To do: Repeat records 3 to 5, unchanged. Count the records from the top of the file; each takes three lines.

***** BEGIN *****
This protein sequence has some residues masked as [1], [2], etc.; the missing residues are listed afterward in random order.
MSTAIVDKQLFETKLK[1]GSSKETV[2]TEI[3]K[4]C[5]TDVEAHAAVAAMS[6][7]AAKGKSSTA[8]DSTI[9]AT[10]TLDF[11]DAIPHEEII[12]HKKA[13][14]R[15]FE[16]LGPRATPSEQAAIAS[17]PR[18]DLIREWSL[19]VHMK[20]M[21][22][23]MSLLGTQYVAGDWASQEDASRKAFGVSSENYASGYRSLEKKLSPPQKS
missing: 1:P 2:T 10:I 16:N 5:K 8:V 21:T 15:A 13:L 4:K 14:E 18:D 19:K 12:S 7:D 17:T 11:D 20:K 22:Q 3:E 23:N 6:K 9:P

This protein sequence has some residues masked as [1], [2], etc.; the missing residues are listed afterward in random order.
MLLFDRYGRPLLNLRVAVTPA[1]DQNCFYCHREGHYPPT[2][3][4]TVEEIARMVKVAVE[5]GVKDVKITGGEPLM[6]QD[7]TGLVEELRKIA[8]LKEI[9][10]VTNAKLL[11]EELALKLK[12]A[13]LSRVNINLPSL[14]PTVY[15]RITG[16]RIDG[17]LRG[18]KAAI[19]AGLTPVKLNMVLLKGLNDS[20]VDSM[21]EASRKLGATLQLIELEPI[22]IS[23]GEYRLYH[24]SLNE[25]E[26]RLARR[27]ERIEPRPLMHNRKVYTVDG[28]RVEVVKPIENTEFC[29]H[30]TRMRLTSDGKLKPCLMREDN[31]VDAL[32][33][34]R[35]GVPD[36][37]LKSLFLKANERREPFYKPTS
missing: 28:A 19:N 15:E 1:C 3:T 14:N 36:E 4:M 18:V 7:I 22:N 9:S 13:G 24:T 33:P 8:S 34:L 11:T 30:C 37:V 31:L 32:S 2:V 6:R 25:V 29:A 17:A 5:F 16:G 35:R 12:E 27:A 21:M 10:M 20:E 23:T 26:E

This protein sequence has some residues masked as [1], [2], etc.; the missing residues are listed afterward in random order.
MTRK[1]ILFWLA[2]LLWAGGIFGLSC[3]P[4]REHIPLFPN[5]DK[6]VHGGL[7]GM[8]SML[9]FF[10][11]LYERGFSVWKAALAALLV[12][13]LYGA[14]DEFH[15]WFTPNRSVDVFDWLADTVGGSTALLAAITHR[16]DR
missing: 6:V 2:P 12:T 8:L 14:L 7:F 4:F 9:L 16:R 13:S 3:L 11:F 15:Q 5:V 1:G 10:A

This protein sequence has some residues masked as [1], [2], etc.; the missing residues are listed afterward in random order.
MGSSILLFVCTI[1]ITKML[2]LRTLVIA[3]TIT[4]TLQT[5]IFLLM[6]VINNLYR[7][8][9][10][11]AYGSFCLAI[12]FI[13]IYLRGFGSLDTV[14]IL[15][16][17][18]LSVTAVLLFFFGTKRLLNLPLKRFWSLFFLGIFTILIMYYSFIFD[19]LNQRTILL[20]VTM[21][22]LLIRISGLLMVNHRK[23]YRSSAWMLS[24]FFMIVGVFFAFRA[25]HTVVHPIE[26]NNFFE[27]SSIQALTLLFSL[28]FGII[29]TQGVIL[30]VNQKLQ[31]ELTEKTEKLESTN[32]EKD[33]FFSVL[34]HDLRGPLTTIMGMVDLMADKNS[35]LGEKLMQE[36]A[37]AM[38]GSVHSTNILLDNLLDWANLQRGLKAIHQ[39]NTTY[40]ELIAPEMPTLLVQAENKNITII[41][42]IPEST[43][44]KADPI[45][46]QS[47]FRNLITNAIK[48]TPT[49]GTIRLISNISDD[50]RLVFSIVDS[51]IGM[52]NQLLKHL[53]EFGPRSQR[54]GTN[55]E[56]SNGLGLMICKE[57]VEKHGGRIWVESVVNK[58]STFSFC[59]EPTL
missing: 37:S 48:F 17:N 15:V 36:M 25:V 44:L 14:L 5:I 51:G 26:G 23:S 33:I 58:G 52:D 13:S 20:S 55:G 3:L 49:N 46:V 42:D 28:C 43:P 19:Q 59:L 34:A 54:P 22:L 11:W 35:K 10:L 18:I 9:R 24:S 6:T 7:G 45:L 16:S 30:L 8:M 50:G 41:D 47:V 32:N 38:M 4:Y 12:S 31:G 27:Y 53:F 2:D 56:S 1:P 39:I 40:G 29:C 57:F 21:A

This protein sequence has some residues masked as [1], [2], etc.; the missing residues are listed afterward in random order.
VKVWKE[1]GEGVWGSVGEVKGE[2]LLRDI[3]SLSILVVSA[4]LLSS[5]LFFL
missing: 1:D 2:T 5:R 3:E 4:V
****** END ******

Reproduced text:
This protein sequence has some residues masked as [1], [2], etc.; the missing residues are listed afterward in random order.
MTRK[1]ILFWLA[2]LLWAGGIFGLSC[3]P[4]REHIPLFPN[5]DK[6]VHGGL[7]GM[8]SML[9]FF[10][11]LYERGFSVWKAALAALLV[12][13]LYGA[14]DEFH[15]WFTPNRSVDVFDWLADTVGGSTALLAAITHR[16]DR
missing: 6:V 2:P 12:T 8:L 14:L 7:F 4:F 9:L 16:R 13:S 3:L 11:F 15:Q 5:V 1:G 10:A

This protein sequence has some residues masked as [1], [2], etc.; the missing residues are listed afterward in random order.
MGSSILLFVCTI[1]ITKML[2]LRTLVIA[3]TIT[4]TLQT[5]IFLLM[6]VINNLYR[7][8][9][10][11]AYGSFCLAI[12]FI[13]IYLRGFGSLDTV[14]IL[15][16][17][18]LSVTAVLLFFFGTKRLLNLPLKRFWSLFFLGIFTILIMYYSFIFD[19]LNQRTILL[20]VTM[21][22]LLIRISGLLMVNHRK[23]YRSSAWMLS[24]FFMIVGVFFAFRA[25]HTVVHPIE[26]NNFFE[27]SSIQALTLLFSL[28]FGII[29]TQGVIL[30]VNQKLQ[31]ELTEKTEKLESTN[32]EKD[33]FFSVL[34]HDLRGPLTTIMGMVDLMADKNS[35]LGEKLMQE[36]A[37]AM[38]GSVHSTNILLDNLLDWANLQRGLKAIHQ[39]NTTY[40]ELIAPEMPTLLVQAENKNITII[41][42]IPEST[43][44]KADPI[45][46]QS[47]FRNLITNAIK[48]TPT[49]GTIRLISNISDD[50]RLVFSIVDS[51]IGM[52]NQLLKHL[53]EFGPRSQR[54]GTN[55]E[56]SNGLGLMICKE[57]VEKHGGRIWVESVVNK[58]STFSFC[59]EPTL
missing: 37:S 48:F 17:N 15:V 36:M 25:V 44:L 14:L 5:I 51:G 26:G 23:S 33:I 58:G 52:D 13:S 20:S 55:G 3:L 49:N 46:V 42:D 28:C 43:P 19:Q 59:L 34:A 54:P 22:L 11:W 35:K 10:L 18:I 9:R 24:S 6:T 7:G 45:L 16:S 30:L 8:M 50:G 41:D 47:V 32:N 38:M 4:Y 12:S 31:G 27:Y 53:F 2:D 56:S 1:P 39:I 40:G 29:C 57:F 21:A

This protein sequence has some residues masked as [1], [2], etc.; the missing residues are listed afterward in random order.
VKVWKE[1]GEGVWGSVGEVKGE[2]LLRDI[3]SLSILVVSA[4]LLSS[5]LFFL
missing: 1:D 2:T 5:R 3:E 4:V